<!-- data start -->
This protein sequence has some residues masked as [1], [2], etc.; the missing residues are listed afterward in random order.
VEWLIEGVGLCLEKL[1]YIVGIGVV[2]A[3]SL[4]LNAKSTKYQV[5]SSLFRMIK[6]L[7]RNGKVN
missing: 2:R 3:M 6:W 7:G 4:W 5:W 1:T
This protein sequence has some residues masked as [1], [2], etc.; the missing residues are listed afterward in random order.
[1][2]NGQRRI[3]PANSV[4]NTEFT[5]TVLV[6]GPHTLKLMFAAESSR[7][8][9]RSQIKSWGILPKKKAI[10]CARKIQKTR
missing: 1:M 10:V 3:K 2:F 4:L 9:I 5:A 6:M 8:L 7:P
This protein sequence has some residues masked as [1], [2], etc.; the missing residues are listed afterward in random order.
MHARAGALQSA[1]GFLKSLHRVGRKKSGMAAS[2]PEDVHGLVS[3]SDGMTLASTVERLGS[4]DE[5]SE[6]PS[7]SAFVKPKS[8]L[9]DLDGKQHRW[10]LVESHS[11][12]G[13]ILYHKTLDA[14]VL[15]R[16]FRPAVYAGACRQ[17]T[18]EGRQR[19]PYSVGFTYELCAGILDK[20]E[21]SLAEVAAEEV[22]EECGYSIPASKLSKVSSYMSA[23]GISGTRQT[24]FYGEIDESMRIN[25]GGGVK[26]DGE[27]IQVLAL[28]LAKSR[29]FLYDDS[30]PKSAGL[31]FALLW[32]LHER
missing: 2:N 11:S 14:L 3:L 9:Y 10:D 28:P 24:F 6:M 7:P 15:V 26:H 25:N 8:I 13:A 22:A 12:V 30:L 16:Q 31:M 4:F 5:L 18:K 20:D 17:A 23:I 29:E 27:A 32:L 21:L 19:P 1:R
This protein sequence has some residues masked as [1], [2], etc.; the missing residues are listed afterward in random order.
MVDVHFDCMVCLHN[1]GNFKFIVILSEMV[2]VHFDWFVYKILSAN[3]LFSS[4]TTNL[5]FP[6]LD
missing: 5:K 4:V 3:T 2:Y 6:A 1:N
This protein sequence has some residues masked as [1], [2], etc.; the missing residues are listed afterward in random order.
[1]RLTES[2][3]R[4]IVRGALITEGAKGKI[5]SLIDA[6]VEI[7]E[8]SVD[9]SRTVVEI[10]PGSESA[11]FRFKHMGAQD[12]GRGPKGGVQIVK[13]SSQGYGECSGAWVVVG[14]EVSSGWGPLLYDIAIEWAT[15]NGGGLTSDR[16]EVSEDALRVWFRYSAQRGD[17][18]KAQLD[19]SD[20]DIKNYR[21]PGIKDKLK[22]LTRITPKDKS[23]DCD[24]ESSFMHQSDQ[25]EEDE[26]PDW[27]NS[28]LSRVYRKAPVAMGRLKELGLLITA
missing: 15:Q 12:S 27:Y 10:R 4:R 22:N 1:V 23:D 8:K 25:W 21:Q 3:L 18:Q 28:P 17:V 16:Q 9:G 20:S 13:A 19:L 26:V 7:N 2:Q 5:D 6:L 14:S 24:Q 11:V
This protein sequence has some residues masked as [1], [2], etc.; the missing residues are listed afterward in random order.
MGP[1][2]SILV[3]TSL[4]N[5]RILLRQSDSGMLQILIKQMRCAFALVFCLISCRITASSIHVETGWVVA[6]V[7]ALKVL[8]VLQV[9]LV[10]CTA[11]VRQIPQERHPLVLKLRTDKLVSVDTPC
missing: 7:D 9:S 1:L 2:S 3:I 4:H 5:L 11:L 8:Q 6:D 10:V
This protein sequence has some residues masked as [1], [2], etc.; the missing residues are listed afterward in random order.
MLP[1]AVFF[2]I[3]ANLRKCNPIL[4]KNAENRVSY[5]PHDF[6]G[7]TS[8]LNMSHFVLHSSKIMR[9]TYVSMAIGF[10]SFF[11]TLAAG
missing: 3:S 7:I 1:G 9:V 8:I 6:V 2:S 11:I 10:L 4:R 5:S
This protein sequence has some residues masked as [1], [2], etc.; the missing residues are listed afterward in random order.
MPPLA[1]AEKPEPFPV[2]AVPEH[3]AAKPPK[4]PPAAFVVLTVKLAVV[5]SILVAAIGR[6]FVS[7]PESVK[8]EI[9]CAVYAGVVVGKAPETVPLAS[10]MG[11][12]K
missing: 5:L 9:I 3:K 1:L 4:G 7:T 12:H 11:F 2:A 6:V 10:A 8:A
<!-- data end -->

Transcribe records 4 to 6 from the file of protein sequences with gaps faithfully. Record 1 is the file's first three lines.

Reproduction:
This protein sequence has some residues masked as [1], [2], etc.; the missing residues are listed afterward in random order.
MVDVHFDCMVCLHN[1]GNFKFIVILSEMV[2]VHFDWFVYKILSAN[3]LFSS[4]TTNL[5]FP[6]LD
missing: 5:K 4:V 3:T 2:Y 6:A 1:N
This protein sequence has some residues masked as [1], [2], etc.; the missing residues are listed afterward in random order.
[1]RLTES[2][3]R[4]IVRGALITEGAKGKI[5]SLIDA[6]VEI[7]E[8]SVD[9]SRTVVEI[10]PGSESA[11]FRFKHMGAQD[12]GRGPKGGVQIVK[13]SSQGYGECSGAWVVVG[14]EVSSGWGPLLYDIAIEWAT[15]NGGGLTSDR[16]EVSEDALRVWFRYSAQRGD[17][18]KAQLD[19]SD[20]DIKNYR[21]PGIKDKLK[22]LTRITPKDKS[23]DCD[24]ESSFMHQSDQ[25]EEDE[26]PDW[27]NS[28]LSRVYRKAPVAMGRLKELGLLITA
missing: 15:Q 12:S 27:Y 10:R 4:R 22:N 1:V 23:D 8:K 25:W 21:Q 3:L 18:Q 28:P 17:V 16:Q 9:G 20:S 13:A 19:L 26:V 7:N 2:Q 5:D 6:L 14:S 24:Q 11:V
This protein sequence has some residues masked as [1], [2], etc.; the missing residues are listed afterward in random order.
MGP[1][2]SILV[3]TSL[4]N[5]RILLRQSDSGMLQILIKQMRCAFALVFCLISCRITASSIHVETGWVVA[6]V[7]ALKVL[8]VLQV[9]LV[10]CTA[11]VRQIPQERHPLVLKLRTDKLVSVDTPC
missing: 7:D 9:S 1:L 2:S 3:I 4:H 5:L 11:L 8:Q 6:D 10:V